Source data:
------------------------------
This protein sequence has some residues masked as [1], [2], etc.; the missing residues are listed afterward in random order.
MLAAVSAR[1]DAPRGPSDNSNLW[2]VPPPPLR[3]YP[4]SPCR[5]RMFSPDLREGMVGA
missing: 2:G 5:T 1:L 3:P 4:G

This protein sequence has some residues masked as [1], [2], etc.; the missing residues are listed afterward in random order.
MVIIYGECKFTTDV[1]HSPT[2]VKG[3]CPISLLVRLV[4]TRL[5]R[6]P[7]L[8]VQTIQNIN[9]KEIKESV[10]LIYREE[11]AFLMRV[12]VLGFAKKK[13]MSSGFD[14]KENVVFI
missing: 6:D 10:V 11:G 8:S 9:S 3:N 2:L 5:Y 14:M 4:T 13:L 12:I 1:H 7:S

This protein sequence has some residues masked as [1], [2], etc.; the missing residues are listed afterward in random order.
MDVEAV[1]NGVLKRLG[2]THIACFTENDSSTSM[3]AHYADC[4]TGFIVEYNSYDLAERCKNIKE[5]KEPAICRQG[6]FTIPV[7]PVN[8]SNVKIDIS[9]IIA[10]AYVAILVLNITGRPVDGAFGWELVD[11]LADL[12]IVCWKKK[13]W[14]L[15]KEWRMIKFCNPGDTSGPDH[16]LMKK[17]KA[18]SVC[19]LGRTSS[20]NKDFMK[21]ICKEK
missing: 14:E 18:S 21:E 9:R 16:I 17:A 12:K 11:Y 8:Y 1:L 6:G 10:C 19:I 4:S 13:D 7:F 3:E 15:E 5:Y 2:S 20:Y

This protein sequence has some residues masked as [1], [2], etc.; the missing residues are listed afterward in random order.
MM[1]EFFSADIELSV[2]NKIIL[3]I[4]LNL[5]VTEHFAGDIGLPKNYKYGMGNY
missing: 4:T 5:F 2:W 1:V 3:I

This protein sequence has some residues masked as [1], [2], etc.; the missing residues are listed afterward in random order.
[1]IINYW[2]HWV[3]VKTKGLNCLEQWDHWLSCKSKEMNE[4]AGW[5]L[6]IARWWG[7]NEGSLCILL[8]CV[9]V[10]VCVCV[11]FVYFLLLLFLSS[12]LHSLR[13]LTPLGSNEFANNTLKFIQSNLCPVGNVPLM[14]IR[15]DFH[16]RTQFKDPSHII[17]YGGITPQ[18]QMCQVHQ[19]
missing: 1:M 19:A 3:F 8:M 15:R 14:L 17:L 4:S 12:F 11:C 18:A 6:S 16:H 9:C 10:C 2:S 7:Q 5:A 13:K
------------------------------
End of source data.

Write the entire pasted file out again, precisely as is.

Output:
This protein sequence has some residues masked as [1], [2], etc.; the missing residues are listed afterward in random order.
MLAAVSAR[1]DAPRGPSDNSNLW[2]VPPPPLR[3]YP[4]SPCR[5]RMFSPDLREGMVGA
missing: 2:G 5:T 1:L 3:P 4:G

This protein sequence has some residues masked as [1], [2], etc.; the missing residues are listed afterward in random order.
MVIIYGECKFTTDV[1]HSPT[2]VKG[3]CPISLLVRLV[4]TRL[5]R[6]P[7]L[8]VQTIQNIN[9]KEIKESV[10]LIYREE[11]AFLMRV[12]VLGFAKKK[13]MSSGFD[14]KENVVFI
missing: 6:D 10:V 11:G 8:S 9:S 3:N 2:L 5:Y 14:M 4:T 13:L 12:I 1:H 7:S

This protein sequence has some residues masked as [1], [2], etc.; the missing residues are listed afterward in random order.
MDVEAV[1]NGVLKRLG[2]THIACFTENDSSTSM[3]AHYADC[4]TGFIVEYNSYDLAERCKNIKE[5]KEPAICRQG[6]FTIPV[7]PVN[8]SNVKIDIS[9]IIA[10]AYVAILVLNITGRPVDGAFGWELVD[11]LADL[12]IVCWKKK[13]W[14]L[15]KEWRMIKFCNPGDTSGPDH[16]LMKK[17]KA[18]SVC[19]LGRTSS[20]NKDFMK[21]ICKEK
missing: 14:E 18:S 21:E 9:R 16:I 17:A 12:K 11:Y 8:Y 1:L 6:G 10:C 19:I 4:S 13:D 7:F 3:E 15:E 5:Y 2:S 20:Y

This protein sequence has some residues masked as [1], [2], etc.; the missing residues are listed afterward in random order.
MM[1]EFFSADIELSV[2]NKIIL[3]I[4]LNL[5]VTEHFAGDIGLPKNYKYGMGNY
missing: 4:T 5:F 2:W 1:V 3:I

This protein sequence has some residues masked as [1], [2], etc.; the missing residues are listed afterward in random order.
[1]IINYW[2]HWV[3]VKTKGLNCLEQWDHWLSCKSKEMNE[4]AGW[5]L[6]IARWWG[7]NEGSLCILL[8]CV[9]V[10]VCVCV[11]FVYFLLLLFLSS[12]LHSLR[13]LTPLGSNEFANNTLKFIQSNLCPVGNVPLM[14]IR[15]DFH[16]RTQFKDPSHII[17]YGGITPQ[18]QMCQVHQ[19]
missing: 1:M 19:A 3:F 8:M 15:R 14:L 17:L 4:S 12:F 11:C 18:A 6:S 16:H 9:C 10:C 2:S 7:Q 5:A 13:K